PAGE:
By Samantha Day • 30 March 2020 • 19:29
STEVE PALMER, 34, nicked the middle finger on his right hand while clearing debris which had swept into his garden from a river during the recent floods.
He thought nothing of it until the next morning when his finger appeared red and swollen.
Steve went to work with his father-in-law but was stunned when his hand ballooned in size and his arm had turned black.
He was rushed to hospital where doctors diagnosed him with necrotising fasciitis, a potentially fatal flesh-eating bacteria.
He was transferred to the Queen Elizabeth Hospital in Birmingham where surgeons operated to remove the dead and infected tissue from his arm.
A plastic surgeon was able to save his arm from being amputated and Steve is expected to take a year before making a full recovery.
Steve, who worked as an air conditioning engineer, has posted graphic pictures of his blackened arm on Facebook in a bid to warn others.
He said: “It was terrifying, it was like something from a horror movie. I could literally see my entire arm turning black.
“When the surgeon looked at my hand all the blood vessels in my knuckles had turned to mush.
“I just want to warn people to be careful and to wear gloves while gardening, particularly now that people will probably be spending more time in their gardens due to the coronavirus lockdown.”
Steve was gardening with his wife Laura, 34, at their home in Polesworth, near Tamworth, on March 7 when he cut his finger.
He said: “Me and my wife were in the garden tidying up.
“We live on the back of the River Anker which had flooded a couple of weeks earlier and messed the garden up a bit.
“We’d waited for the weather to get better so we could clean up.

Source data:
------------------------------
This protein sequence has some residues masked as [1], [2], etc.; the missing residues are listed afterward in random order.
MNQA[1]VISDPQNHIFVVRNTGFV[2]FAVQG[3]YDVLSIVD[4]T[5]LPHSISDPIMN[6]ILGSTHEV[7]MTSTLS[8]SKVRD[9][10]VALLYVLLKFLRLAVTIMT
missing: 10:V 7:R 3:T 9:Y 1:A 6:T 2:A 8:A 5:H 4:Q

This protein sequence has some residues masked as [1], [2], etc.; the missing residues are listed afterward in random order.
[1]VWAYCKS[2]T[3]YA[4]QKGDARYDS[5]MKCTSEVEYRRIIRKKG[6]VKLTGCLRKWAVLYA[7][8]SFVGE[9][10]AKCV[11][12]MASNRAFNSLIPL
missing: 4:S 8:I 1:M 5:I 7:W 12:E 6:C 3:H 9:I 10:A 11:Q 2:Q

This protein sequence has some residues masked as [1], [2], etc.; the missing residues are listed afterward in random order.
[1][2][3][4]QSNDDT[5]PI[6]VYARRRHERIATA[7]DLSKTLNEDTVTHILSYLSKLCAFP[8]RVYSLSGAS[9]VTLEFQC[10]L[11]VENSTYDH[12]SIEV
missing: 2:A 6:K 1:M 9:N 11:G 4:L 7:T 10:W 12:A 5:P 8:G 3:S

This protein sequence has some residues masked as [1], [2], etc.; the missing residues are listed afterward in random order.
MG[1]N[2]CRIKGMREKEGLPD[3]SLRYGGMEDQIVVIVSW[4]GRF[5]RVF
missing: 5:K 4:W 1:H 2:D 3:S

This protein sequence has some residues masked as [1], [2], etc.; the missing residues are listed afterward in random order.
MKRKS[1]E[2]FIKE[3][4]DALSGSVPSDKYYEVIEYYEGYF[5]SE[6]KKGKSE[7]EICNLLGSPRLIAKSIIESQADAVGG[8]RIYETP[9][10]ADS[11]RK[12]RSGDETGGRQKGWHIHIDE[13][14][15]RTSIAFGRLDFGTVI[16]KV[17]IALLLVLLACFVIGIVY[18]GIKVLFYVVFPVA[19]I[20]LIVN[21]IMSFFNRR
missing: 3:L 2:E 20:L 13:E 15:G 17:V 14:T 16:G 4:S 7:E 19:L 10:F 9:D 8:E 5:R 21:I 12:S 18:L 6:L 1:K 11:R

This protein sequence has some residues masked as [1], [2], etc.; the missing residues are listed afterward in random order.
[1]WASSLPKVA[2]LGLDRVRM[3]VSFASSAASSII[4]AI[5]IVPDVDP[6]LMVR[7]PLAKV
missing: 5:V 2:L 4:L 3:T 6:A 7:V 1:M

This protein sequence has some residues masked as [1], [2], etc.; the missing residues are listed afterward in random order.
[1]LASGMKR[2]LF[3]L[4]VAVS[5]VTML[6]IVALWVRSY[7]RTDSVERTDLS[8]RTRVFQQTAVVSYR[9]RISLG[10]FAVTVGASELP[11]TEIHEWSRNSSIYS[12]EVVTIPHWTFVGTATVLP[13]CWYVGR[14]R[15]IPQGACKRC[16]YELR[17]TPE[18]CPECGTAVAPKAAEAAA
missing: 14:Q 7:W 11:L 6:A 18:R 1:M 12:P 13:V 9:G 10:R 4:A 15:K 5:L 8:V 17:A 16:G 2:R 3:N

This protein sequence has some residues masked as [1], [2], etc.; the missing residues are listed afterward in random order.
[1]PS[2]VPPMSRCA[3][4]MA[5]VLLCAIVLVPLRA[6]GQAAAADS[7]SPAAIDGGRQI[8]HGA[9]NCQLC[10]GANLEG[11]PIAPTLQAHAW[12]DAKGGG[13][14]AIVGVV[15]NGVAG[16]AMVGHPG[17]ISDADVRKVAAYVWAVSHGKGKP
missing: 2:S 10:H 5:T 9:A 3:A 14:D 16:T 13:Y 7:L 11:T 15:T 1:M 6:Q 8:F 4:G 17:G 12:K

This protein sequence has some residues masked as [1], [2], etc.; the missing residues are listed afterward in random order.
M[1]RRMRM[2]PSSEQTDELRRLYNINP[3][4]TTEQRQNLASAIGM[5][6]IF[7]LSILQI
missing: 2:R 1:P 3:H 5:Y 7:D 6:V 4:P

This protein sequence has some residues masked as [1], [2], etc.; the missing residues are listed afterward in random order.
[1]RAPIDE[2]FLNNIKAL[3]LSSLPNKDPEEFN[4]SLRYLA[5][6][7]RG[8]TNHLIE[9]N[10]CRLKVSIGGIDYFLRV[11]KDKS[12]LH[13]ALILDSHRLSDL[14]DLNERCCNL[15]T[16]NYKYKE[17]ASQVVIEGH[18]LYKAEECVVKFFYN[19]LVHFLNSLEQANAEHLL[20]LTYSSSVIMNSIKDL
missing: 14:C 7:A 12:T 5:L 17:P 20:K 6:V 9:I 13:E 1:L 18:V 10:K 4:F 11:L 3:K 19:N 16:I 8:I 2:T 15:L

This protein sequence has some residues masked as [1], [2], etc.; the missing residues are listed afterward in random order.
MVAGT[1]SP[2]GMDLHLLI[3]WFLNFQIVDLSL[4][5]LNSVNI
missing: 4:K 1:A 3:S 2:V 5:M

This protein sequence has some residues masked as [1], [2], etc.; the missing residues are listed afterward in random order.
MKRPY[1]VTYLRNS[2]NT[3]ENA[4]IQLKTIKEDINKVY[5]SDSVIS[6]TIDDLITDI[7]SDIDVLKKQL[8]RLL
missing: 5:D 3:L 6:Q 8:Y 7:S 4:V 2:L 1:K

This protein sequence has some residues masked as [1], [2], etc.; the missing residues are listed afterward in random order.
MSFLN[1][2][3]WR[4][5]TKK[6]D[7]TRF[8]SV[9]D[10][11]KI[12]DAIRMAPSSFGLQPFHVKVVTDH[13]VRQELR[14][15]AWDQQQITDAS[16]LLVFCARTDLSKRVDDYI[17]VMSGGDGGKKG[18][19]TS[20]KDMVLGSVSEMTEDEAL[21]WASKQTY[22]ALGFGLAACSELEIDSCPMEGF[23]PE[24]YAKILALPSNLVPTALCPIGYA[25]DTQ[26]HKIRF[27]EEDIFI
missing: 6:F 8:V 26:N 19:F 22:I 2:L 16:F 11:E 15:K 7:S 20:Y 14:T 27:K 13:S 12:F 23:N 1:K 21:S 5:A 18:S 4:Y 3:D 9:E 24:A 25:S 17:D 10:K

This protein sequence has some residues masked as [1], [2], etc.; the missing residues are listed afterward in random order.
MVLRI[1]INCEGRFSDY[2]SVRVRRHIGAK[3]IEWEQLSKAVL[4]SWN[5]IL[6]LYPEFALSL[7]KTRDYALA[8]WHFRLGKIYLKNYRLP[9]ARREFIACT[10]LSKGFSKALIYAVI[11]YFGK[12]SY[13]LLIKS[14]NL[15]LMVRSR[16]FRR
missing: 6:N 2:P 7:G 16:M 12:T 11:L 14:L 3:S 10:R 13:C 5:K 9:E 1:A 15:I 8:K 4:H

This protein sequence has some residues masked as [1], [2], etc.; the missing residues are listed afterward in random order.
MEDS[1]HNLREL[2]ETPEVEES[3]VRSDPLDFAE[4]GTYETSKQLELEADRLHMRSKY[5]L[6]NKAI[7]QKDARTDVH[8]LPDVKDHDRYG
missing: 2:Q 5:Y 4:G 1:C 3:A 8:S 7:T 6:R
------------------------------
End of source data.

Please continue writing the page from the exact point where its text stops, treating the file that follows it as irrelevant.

“While I was clearing reeds which had been swept into the garden from the river I got a
little nick on my finger.
“I didn’t even notice it, I get little cuts all the time at work and just cracked on but there must have been all sorts of bacteria from the floods which got into the cut.
“The next morning I was meant to help my father-in-law do some cementing at his farm but when I looked at my middle finger it had swelled up and was red.
The next day Steve was taken to Good Hope Hospital in Sutton Coldfield, by his friend and was told to wait in A&E.
Steve, who is dad to three-year-old Jacob and seven-year-old Charlie, said: “The doctor said he thought it might be sepsis and cellulitis so put me on a saline drip overnight and gave me paracetamol because my temperature was very high.
“The next day I was transferred to hand specialists at the QE in Birmingham where a surgeon told me again he thought it was sepsis.
“I was taken down to surgery and was operated on for four-and-a-half hours.
“When I came round doctors told me they discovered it was necrotising fasciitis which is quite rare.
“The blood vessels under my knuckles were mush so the surgeons had to wash all of the infection away and pull down skin from my forearm onto the tendons before taking a skin graft from my leg onto my arm.
“I was very lucky and could easily have died. The surgeons saved my life and my arm.”
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